What if I do not want to complete the verification process?
Students and parents are under no obligation to complete the verification process; however, you are not eligible for federal or state financial assistance. If you do not wish to complete the verification process, you should notify the Office of Scholarships and Financial Aid via email or letter. We will stop the communication process.
What if Fraud is suspected?
CVCC is required to notify the US Office of Inspector General if it is suspected or reported that a student, employee or other individual has misreported information or altered documentation submitted in order for a student to fraudulently obtain federal funds. Knowledge of fraudulent information should be reported to the director in the Office of Scholarships and Financial Aid at (828) 327-7000, ext. 4860 or to the Office of Inspector General at (404) 974-9430.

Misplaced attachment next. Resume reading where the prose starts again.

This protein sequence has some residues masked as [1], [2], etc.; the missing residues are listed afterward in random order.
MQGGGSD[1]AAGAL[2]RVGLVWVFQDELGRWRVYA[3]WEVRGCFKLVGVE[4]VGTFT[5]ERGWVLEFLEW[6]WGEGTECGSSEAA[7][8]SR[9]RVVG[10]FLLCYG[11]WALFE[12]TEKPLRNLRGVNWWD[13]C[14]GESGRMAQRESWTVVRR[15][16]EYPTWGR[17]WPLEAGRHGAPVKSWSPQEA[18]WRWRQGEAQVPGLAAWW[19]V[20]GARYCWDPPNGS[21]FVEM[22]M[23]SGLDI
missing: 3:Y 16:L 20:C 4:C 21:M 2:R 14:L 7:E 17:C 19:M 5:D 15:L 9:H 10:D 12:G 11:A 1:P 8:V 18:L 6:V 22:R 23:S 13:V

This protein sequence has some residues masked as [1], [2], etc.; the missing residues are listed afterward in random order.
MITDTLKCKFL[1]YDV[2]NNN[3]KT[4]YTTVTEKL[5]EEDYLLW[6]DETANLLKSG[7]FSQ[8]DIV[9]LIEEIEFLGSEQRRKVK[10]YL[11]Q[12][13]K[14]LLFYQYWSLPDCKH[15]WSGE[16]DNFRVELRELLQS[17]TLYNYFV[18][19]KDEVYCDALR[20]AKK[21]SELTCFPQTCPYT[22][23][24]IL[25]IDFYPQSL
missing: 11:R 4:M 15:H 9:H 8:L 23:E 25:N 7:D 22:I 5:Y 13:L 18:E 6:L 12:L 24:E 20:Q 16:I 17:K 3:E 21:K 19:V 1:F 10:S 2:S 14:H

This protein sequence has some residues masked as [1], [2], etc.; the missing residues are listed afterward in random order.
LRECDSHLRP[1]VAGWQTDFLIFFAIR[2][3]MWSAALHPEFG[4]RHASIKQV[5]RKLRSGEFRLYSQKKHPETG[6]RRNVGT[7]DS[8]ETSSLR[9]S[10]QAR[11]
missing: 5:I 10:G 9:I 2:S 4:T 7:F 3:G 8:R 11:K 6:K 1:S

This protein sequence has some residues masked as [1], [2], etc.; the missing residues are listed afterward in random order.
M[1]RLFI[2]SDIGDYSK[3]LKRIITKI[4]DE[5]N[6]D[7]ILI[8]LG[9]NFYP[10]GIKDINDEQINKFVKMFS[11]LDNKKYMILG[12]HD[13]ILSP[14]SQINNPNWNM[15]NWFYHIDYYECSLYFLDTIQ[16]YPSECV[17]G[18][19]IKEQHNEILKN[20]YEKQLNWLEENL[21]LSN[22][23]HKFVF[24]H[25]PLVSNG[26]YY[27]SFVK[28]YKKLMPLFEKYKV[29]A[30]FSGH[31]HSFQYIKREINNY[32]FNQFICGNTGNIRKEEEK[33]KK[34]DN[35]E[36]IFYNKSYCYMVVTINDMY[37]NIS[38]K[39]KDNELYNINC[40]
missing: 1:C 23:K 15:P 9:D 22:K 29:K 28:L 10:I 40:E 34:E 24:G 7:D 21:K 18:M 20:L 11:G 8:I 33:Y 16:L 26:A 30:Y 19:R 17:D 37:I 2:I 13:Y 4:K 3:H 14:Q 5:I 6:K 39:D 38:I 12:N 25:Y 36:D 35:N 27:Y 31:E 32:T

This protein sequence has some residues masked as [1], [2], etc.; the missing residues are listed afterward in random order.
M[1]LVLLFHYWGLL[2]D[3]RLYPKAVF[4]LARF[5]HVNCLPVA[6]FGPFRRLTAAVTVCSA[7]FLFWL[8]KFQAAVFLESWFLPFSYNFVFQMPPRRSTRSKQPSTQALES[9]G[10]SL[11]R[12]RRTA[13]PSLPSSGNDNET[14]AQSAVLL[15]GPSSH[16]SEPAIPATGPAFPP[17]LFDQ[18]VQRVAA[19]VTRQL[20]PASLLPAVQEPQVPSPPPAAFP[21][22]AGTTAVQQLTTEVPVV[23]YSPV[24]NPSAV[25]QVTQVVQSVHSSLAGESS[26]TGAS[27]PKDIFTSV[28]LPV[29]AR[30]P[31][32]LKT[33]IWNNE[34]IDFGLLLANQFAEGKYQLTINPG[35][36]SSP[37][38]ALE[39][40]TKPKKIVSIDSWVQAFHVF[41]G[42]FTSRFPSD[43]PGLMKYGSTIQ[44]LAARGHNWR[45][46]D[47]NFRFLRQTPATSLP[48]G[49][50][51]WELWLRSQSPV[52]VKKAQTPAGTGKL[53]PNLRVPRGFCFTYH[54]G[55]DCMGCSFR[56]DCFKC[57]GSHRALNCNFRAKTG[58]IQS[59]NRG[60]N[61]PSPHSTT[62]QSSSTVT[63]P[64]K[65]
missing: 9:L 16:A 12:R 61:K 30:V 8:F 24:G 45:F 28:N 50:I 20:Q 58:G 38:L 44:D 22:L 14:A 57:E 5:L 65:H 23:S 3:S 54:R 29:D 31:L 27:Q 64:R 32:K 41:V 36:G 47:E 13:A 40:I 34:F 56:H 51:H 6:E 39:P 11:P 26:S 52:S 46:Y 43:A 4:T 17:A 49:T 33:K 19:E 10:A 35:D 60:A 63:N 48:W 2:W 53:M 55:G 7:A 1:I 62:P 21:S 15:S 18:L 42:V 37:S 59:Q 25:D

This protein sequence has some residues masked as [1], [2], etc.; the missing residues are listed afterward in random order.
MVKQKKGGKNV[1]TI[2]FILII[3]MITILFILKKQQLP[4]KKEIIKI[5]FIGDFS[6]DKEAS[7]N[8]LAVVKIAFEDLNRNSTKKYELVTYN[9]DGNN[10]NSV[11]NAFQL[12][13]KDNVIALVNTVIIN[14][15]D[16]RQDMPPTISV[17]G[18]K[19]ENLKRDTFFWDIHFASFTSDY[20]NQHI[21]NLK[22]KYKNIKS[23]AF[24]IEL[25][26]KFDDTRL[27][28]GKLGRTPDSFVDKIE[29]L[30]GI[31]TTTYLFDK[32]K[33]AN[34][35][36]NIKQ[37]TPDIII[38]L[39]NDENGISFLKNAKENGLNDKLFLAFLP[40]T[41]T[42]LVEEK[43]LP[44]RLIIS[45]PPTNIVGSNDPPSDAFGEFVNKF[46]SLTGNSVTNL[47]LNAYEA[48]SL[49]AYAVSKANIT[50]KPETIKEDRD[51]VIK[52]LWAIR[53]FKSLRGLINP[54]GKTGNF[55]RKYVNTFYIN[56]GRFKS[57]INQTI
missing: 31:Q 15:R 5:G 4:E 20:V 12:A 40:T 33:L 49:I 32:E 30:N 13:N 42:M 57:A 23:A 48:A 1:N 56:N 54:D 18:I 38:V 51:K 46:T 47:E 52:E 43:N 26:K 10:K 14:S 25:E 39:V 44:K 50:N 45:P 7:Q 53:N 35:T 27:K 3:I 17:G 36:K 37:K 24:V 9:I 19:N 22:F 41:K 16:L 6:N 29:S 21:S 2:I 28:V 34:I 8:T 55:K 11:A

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HOW TO APPLY FOR FINANCIAL AID
Applying for financial aid is simple. Just follow the steps below!
IMPORTANT FREE APPLICATION FOR FEDERAL STUDENT AID (FAFSA) INFORMATION
CVCC School Code: 005318
The most important step in applying for financial aid is completing the FAFSA. Students should complete the FAFSA as soon as possible after October 1 each year.
To complete the 2021-2022 FAFSA, students should use their and/or their parents' 2019 tax information. To complete the 2022-2023 FAFSA, students should use their and/or their parent's 2020 tax information.
Note: There is NO charge associated with submitting the FAFSA. It is a FREE application. If students have questions, contact The Office of Scholarships and Financial Aid or the Federal Student Aid Agency at (800) 433-3243.
FOLLOW THESE STEPS TO APPLY FOR FINANCIAL AID AT CVCC: